Weddings 2012: Four of the most unexpected, highly exotic and hopelessly romantic honeymoon destinations
For sand dunes, castles and hillsides
PETRA/WADI RUM, Jordan
For sand dunes, castles and hillsides
Why here: Also known as the Valley of the Moon, Wadi Rum and the neighbouring town of Petra offer a desert experience that goes far beyond camels and Lawrence of Arabia chic. Picture expanses of rose-coloured sand dunes, intimate marketplaces and architecture arresting enough to impress jet-setting Toronto newlyweds.
Where to stay: Nabatean Castle (owned by the Swiss hospitality company Mövenpick) is a 10-minute drive from Petra. Designed by award-winning architect Rasem Badran, the hillside resort has many rooms with panoramic views of the Great Rift Valley; the terrace is the right spot for a dreamy sundowner. Doubles from approximately $170. 962-3-215-7201, moevenpick-hotels.com.
Where to eat: The decor isn’t exactly romantic, but Petra Kitchen serves up what could be described as a bonding experience. For $86, guests can join a group of Jordanian women and one head chef in the basement of the restaurant to learn how to cook (and to eat) a variety of regional dishes, such as mensaf (lamb stew) and galaya bandura (sautéed tomatoes with garlic and pine nuts). 962-3-215-5900, petrakitchen.com.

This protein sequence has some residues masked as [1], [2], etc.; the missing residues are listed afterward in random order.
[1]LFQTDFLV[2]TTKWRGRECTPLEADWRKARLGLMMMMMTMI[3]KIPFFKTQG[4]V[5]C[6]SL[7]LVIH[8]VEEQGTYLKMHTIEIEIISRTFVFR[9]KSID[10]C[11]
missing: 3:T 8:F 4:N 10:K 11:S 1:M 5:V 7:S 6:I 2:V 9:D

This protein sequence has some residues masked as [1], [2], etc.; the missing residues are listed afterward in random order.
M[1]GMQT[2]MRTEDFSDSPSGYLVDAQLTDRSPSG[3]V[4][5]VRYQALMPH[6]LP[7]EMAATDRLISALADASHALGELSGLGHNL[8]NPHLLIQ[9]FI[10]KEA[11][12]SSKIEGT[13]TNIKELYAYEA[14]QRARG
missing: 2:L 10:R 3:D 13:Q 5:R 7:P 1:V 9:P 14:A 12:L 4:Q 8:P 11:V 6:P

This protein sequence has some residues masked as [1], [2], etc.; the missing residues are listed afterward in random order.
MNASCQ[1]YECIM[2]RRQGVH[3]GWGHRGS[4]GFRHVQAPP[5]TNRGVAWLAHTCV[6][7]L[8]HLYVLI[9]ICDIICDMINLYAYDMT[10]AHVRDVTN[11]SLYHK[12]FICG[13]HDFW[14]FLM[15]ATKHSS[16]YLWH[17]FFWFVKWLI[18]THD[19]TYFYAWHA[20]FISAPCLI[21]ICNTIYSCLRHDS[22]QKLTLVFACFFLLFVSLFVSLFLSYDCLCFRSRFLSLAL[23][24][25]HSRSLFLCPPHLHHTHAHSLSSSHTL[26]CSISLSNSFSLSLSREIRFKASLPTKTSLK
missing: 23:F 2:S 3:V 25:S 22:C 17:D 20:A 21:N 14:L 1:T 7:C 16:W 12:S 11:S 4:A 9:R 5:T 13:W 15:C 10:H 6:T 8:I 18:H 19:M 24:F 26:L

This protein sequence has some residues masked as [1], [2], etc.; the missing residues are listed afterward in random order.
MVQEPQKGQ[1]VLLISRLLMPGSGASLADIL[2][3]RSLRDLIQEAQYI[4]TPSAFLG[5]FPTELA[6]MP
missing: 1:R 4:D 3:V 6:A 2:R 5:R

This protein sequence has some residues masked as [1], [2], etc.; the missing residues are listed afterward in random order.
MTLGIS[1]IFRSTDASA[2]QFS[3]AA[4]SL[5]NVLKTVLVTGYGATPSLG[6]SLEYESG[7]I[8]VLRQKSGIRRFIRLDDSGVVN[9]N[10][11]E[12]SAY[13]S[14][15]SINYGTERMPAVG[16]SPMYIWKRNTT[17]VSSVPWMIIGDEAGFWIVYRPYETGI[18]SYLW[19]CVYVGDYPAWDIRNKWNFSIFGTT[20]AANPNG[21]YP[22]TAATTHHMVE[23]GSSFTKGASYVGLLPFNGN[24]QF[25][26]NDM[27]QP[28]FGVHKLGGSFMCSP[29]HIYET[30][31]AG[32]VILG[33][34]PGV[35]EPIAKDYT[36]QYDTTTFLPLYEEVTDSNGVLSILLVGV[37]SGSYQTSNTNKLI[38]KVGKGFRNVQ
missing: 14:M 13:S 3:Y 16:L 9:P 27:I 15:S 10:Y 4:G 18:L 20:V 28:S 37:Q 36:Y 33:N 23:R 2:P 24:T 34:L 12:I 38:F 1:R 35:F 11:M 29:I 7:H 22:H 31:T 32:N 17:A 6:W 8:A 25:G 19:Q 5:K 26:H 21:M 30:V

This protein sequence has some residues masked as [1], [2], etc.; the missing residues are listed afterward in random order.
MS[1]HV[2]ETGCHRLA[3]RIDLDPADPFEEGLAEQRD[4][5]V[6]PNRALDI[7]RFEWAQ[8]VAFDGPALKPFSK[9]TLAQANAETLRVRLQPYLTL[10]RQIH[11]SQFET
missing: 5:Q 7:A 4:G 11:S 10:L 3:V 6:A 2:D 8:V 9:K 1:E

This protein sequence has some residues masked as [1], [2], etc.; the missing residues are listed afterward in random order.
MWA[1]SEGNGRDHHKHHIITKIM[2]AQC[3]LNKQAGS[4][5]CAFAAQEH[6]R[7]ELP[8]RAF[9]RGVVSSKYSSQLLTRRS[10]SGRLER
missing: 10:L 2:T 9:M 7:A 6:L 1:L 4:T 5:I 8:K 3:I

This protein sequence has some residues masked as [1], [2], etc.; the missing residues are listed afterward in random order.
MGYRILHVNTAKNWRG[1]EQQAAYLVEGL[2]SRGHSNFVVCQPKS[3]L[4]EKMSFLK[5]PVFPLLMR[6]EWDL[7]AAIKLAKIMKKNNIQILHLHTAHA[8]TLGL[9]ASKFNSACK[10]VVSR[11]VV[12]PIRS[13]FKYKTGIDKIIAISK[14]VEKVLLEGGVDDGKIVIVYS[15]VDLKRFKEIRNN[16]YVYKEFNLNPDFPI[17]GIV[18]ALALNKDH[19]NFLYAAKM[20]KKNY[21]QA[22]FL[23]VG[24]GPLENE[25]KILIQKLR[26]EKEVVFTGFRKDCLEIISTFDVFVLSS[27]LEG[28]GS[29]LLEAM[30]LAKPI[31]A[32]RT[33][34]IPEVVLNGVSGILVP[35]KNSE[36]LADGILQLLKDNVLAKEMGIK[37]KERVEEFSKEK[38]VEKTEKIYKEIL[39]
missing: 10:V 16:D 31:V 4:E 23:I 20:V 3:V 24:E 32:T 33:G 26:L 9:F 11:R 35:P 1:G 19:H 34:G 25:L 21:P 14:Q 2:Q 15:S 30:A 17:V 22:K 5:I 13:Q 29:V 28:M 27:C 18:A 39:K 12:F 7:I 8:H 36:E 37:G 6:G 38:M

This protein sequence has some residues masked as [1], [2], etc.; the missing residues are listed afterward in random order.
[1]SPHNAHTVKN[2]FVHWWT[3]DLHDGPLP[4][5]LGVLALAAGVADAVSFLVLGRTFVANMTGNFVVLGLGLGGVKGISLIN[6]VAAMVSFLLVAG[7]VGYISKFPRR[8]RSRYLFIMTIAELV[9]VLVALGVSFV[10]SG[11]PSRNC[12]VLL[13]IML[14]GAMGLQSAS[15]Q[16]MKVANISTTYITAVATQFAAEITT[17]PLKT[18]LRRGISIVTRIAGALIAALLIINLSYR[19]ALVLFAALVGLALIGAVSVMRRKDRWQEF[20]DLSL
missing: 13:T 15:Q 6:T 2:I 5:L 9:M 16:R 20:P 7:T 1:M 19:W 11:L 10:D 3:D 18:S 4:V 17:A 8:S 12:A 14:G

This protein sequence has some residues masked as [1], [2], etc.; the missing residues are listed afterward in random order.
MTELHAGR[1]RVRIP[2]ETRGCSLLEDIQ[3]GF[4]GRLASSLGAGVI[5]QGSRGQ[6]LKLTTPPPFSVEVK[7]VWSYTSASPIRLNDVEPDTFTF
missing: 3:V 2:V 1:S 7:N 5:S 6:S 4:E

Most romantic spot: Three times a week, visitors can experience Petra by Night, in which candles are placed along the Siq—a winding 1.2-kilometre path with soaring cliffs on either side. It leads right up to the famous treasury, where an Egyptian pharaoh is said to have hidden his most prized possessions. Local musicians are often on the scene, playing exotic tunes to set the mood.
Must do: Ride a donkey up the trail to the soaring Al-Deir monastery, which has been carved directly into a rock face.
For snowbound chic
Why here: This region, on the brink of the Arctic Circle, is surprisingly warm in the spring and summer. Couples who venture here (usually by train from Helsinki) will get to experience the delirium of the midnight sun, sweet cloudberries, and saunas on every corner.